by Jon Banks, director of payments solutions, The Logic Group
Of all the conversations I had at MWC [Mobile World Congress] 2014, the topic of ‘mobile wallet’ generated by far the most interest and excitement. The GSMA’s High Street of the Future exhibition provided a tangible demonstration of how services such as mobile wallets could realise future customer experiences and shape the connected high-street of the future. These real time enabled-demonstrations showed that – with the correct ecosystem of customer interaction vendors, retailers can develop a targeted and interactive shopping experience that evokes brand advocacy with the customer.
As the digitalisation of the retail store develops, the opportunity to mobilise marketing and advertising through the mobile wallet presents new channels through which retailers may interact with their customers.
Shortly before the event, the retail payments industry was changed considerably when MasterCard and Visa announced that both will be supporting Host Card Emulation (HCE) for the mobile wallet.
The deployment of HCE by mobile handset vendors completely changes the business model for NFC enabled services and service providers.
With this, they are now more readily able to deploy both NFC enabled payment and value added services, without reliance on a physical secure element SIM based or otherwise.
While there was a general buzz around HCE, there was still recognition that traditional hardware secure element solutions had a role to play, with data being secured in the most appropriate way for the application being deployed.
Exhibitors at MWC 2014 certainly highlighted how the connected city and mobile device are changing our world.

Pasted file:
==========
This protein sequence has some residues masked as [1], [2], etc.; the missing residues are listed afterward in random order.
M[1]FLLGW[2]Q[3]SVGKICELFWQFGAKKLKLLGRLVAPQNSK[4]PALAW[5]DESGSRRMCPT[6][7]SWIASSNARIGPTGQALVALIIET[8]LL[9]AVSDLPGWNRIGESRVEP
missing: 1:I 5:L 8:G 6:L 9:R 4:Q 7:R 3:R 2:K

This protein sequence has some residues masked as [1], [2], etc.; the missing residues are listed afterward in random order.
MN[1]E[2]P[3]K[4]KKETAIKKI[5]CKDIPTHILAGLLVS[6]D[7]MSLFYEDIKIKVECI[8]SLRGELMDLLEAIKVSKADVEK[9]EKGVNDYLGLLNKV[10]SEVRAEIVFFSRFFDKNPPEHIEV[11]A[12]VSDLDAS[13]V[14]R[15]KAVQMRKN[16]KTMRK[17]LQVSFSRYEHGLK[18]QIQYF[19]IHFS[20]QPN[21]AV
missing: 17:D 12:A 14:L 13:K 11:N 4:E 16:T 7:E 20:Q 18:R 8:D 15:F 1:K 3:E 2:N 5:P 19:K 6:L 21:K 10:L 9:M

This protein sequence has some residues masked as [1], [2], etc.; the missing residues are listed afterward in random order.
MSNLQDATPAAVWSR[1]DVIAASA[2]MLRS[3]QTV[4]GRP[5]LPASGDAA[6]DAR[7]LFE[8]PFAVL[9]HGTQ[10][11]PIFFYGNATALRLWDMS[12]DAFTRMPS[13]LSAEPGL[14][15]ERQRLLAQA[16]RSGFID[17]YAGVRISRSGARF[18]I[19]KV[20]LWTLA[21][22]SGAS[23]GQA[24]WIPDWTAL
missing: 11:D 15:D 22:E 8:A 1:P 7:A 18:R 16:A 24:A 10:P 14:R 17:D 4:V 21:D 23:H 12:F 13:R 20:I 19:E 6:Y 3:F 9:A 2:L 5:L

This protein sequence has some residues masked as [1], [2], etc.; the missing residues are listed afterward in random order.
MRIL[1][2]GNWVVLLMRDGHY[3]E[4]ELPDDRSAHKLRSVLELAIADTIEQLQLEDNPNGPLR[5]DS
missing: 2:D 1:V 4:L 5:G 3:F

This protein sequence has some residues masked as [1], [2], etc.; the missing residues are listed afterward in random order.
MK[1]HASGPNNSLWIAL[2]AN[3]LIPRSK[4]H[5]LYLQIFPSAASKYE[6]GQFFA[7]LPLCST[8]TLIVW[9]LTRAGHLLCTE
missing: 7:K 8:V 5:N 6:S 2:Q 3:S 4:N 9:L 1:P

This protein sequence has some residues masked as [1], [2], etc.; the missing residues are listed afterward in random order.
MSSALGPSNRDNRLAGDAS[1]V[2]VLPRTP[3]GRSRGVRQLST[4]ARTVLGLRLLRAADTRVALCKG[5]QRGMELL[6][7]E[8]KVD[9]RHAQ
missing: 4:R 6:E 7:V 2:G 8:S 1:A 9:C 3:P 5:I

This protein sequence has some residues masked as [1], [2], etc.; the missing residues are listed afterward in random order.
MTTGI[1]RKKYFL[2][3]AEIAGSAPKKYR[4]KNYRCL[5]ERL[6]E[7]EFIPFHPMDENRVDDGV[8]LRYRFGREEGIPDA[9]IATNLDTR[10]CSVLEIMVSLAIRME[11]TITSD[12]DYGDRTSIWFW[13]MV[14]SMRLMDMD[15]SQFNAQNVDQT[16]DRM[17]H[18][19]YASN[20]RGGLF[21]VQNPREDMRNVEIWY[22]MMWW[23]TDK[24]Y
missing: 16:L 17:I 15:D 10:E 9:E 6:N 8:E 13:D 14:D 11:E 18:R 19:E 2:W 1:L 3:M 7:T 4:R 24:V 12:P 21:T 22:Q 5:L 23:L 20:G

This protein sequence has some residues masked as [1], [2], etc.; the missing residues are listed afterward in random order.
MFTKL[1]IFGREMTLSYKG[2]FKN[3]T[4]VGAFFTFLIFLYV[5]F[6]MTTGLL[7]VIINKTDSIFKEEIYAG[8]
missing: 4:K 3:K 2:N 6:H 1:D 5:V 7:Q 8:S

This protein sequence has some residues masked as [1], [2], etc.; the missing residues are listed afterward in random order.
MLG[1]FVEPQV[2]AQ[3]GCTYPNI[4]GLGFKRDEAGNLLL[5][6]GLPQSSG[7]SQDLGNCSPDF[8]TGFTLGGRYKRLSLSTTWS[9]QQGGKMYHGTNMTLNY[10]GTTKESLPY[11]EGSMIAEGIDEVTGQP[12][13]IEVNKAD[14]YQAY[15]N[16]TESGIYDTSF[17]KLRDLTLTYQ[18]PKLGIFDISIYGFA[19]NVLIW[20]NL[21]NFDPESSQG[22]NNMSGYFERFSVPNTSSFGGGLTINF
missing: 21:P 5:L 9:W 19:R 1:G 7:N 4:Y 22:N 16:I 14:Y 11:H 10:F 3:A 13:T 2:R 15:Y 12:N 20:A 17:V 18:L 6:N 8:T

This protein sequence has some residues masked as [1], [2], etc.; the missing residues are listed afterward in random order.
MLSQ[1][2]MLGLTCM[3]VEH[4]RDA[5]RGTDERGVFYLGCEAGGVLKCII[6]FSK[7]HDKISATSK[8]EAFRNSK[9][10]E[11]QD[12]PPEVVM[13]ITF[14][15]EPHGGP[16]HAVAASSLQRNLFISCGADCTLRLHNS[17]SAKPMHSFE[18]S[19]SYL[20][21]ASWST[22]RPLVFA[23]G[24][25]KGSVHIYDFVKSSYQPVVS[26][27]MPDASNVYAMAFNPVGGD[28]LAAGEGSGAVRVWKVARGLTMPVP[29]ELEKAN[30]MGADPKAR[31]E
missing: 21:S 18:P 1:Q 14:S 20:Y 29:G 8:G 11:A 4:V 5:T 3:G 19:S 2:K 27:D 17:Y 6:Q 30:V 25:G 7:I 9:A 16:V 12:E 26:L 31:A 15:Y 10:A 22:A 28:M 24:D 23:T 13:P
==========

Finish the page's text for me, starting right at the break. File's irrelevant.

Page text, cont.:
Samsung revealed the Galaxy S5 which sported NFC and bio-metric finger print scanning capabilities.
Beacons continue to stimulate discussion, with a general consensus that the deployment needs to be sensitive to customer experience and that aggressive location based marketing (messaging, offer distribution) avoided to prevent consumer alienation.
For retailers this is great news. As the mobile device becomes more intertwined into our daily lives, the mobile wallet resides at the core.
Its possibilities for converging payments and loyalty offer a host of opportunities to increase customer engagement and personalisation.
Retailers can focus on creating an in-store experience that uses mobile to enhance the customer journey by making shopping more convenient, as well as offering a new touch point to engage consumers.
Converging payment and loyalty within a mobile wallet will garner valuable personalised data on who a customer is and what they truly want.
The right Payment Service Provider can help retailers get down to ‘basket level’ granularity and give truly personalised data to the retailer – closing the gap between point of sale and point of redemption.
This enables retailers to implement highly sophisticated loyalty campaigns, specific to the customers’ personal buying habits.
One such example could be the real time issuance of coupons at the point of sale following a purchase, targeting discounts on the customer’s most bought products.
As MWC demonstrated, this year [2014 ]and beyond will be an exciting time for retailers.
The mobile wallet offers retailers and consumers alike huge possibilities when it comes to digitalising the shopping experience and rejuvenating the High Street.
For retailers in particular the reality of a mobile wallet could transform how they engage and serve customers proactively ahead of an actual purchase taking place and as equally important post purchase.
The mobile wallet is moving from an ideology to become a very real part of the multi-channel offering.
Jon Banks is currently the director of payment solutions for The Logic Group. Jon has been with The Logic Group since 2012. He responsible for looking at how to enhance and develop the payments ecosystem to support better consumer interactions and has over 17 year’ experience in the cards and payments industry.